New Canaan resident Scott Gress lost 14 of the 80-foot pine trees on his property when Superstorm Sandy struck two years ago.
Shortly after, it occurred to Gress while driving past God’s Acre that if the iconic fir tree there came down, there’d be no centerpiece for one defining community event for New Canaanites: Christmas Eve caroling.
Gress said he identifies New Canaan strongly with the annual Dec. 24 gathering on the sloping green in front of the Congregational Church.
“There’s no question about it. When I was a little kid, we came here every single Christmas Eve and sang Christmas carols from the time I was six,” Gress said Tuesday morning as he stood near the newly dug hole where a Con Color Fir tree was to be planted within the hour.
“From that time forward, I don’t know that I’ve ever missed Christmas Eve here on God’s Acre,” Gress said. “It is a very big part of that Normal Rockwellian aspect of New Canaan.”
Passersby, town officials and a string of kids from Toddlertime Nursery School stood by on a sunny, warm and blessedly non-humid morning to watch a pair of front-loaders pull the tree off of a flatbed and slide into its new home. Officials say that in about 10 years, the young fir tree will serve as the centerpiece for Christmas caroling.
A change on God’s Acre—particularly one that involves the cherished local caroling tradition—resonates deeply with New Canaan residents. (Here’s one former New Canaanite who ranks the annual community gathering among her favorite things about the town.) The heart of New Canaan and center of the Historic District established June 27, 1963 by a group led by Judge Stanley Mead, God’s Acre itself is said by historians to be an ancient burial ground.
It isn’t clear just how long New Canaanites have been caroling on Christmas Eve by the Congregational Church (website “godsacre.org”) which started New Canaan as a parish.
“It was a very old place for New Canaan and for the Congregational Church, and the bodies were moved to Lakeview and they are not sure that everybody was, so we still in many ways considered it to be hallowed ground,” Lindstrom said.
Known locally as “Church Hill” for more than 100 years, it is part geographically of a ridge that starts at the Long Island Sound shoreline in Darien (Hollow Tree Ridge) and runs continuously through that town (Ox Ridge), then through Waveny (where it crosses the old Norwalk-Stamford boundary, called the “Perambulation Line,” traces of which still can be seen in town), and along our present-day South Avenue corridor, through downtown New Canaan and up along Oenoke Ridge.
According to an article by Dr. Jerome Selinger in the 1965 Historical Society Annual, the area of Oenoke Ridge past West Road used to be called “Upper White Oak Shade,” beyond which the terrain plateaus in what, as early as 1711, was called “the land of Canaan”—a name that was chosen in 1731 for the newly formed parish, . (It wasn’t until years of post-American Revolutionary War peace had settled over New Canaan that the town was incorporated, in 1801.)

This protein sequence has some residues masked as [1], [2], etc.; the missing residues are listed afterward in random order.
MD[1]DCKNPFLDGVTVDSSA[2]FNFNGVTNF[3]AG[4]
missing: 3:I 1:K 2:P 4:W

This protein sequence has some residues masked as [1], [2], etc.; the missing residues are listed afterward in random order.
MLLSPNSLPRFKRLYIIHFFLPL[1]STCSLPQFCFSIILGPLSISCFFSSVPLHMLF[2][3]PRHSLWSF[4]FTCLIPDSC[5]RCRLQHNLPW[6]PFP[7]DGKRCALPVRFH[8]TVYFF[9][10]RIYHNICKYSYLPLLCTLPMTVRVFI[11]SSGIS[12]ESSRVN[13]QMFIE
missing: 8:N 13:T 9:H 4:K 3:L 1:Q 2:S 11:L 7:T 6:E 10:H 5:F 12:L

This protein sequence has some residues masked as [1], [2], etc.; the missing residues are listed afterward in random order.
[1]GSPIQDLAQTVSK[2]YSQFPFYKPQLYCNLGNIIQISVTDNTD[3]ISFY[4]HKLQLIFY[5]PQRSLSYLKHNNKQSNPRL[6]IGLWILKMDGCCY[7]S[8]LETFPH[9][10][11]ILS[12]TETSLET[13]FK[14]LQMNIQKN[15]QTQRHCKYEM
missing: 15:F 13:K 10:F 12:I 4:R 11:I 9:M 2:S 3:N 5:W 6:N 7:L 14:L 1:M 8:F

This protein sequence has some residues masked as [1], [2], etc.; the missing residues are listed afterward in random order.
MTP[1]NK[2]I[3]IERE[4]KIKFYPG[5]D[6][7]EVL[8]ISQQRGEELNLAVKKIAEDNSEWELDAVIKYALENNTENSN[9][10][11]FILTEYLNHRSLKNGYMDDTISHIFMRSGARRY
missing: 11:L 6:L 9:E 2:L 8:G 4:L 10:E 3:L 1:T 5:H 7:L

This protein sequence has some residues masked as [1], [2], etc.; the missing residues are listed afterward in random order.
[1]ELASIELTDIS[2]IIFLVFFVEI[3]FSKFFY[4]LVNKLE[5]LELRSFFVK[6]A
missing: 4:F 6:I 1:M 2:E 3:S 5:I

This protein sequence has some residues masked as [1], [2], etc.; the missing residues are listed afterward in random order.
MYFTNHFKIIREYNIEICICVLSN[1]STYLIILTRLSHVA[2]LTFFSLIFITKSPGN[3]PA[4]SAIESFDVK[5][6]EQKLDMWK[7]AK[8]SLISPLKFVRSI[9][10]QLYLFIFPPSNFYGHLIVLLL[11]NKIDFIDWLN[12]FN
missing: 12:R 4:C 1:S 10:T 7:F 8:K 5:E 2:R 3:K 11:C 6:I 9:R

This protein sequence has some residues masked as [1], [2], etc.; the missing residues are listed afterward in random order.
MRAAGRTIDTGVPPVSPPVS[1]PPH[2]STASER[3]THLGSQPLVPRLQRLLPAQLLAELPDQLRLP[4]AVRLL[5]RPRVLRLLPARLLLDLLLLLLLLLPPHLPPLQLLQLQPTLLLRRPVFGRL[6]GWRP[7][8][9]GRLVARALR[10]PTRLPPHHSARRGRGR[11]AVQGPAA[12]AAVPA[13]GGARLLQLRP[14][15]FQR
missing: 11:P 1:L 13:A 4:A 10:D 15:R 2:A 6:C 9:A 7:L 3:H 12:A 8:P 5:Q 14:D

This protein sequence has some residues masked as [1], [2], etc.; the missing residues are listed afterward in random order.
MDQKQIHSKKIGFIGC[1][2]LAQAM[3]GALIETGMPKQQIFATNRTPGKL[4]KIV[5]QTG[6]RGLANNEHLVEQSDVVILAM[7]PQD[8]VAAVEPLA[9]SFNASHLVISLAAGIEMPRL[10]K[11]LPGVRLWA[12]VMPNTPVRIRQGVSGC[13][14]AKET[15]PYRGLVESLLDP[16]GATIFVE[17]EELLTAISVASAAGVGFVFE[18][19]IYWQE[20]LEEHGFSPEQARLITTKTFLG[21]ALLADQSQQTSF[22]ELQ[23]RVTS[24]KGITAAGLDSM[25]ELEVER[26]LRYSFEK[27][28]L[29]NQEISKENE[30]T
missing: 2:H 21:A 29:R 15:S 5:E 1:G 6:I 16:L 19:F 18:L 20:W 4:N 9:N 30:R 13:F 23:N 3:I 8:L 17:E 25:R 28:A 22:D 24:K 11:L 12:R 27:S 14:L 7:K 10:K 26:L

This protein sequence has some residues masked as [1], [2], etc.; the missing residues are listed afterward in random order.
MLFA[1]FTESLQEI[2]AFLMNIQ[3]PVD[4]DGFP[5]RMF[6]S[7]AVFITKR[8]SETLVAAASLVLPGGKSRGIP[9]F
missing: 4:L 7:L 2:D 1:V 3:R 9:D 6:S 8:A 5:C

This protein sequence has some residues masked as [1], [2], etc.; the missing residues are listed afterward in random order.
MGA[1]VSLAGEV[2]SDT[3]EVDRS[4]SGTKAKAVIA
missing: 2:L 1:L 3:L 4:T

The story of how the new tree came to town is itself tied to Christmas. (See video at right to watch the tree arrive in New Canaan and go up.)
Gress, a 1977 New Canaan High School graduate who moved back to New Canaan from New York City in 1991, two years after he and his wife had married, brought their Manhattan Christmas party with them.
“People started bringing bottles of wine, candles, tchotchkes, towels,” Gress recalled. “We were up to here with towels, tchochkes.”
One year Gress, then chairman of the Park and Recreation Commission, decided that instead of bringing a gift, guests could bring a check. The thought at the time was to install grills at Irwin Park for the little leaguers to have a burger after the game—a plan that didn’t materialize.
“The money has been sitting in an account, and we’ve been trying to figure out what to do with it,” Gress said. He reached out to First Selectman Rob Mallozzi (a friend and regular Christmas party guest) to find out about getting a new tree. Soon, Tree Warden Bruce Pauley was brought in, and Pauley got Mike and Suzy Covino involved.
Pauley—2-year-old German shepherd dog Bheema (“assistant tree warden,” Pauley says, “I post the trees and he marks them”)—described the existing fir as a 40- to 45-year-old tree that’s fine healthwise.
“It’s gotten so large, though, and misshapen for a Christmas tree, so what they’re trying to do is establish a new tree, let it grow to the right height, but with a good shape and then we’ll switch all the electric service to the new tree,” he said. “That could be 10 years from now.”
The new tree, about 25 feet high and 20 years old, is expected to grow well in what Mike Covino called “the bull’s eye of God’s Acre.” The fir is from Shagbark Farms in Hillsdale, N.Y., owned by his brother.
“We have been trying to get this done since last fall, but with the early winter we had to postpone it, because we wanted to make sure we could put it in safely,” said Mike Covino, who had owned Frogtown Nurseries for years, now the location of Geiger’s in New Canaan. “It wants a home. It was dug last fall and we’ve been really anxious to get it in. It’s a beautiful, beautiful tree and it’s going to do very well in this particular site. It’s going to get 240 degrees of sun most of the year, which will give it a nice shape and a rounded shape in future years.”
Susan Covino described the Christmas Eve caroling as one of New Canaan’s most important community events.
“We love this town,” she said. “It’s just so beautiful. When everybody sings around the tree, it literally brings tears to your eyes.”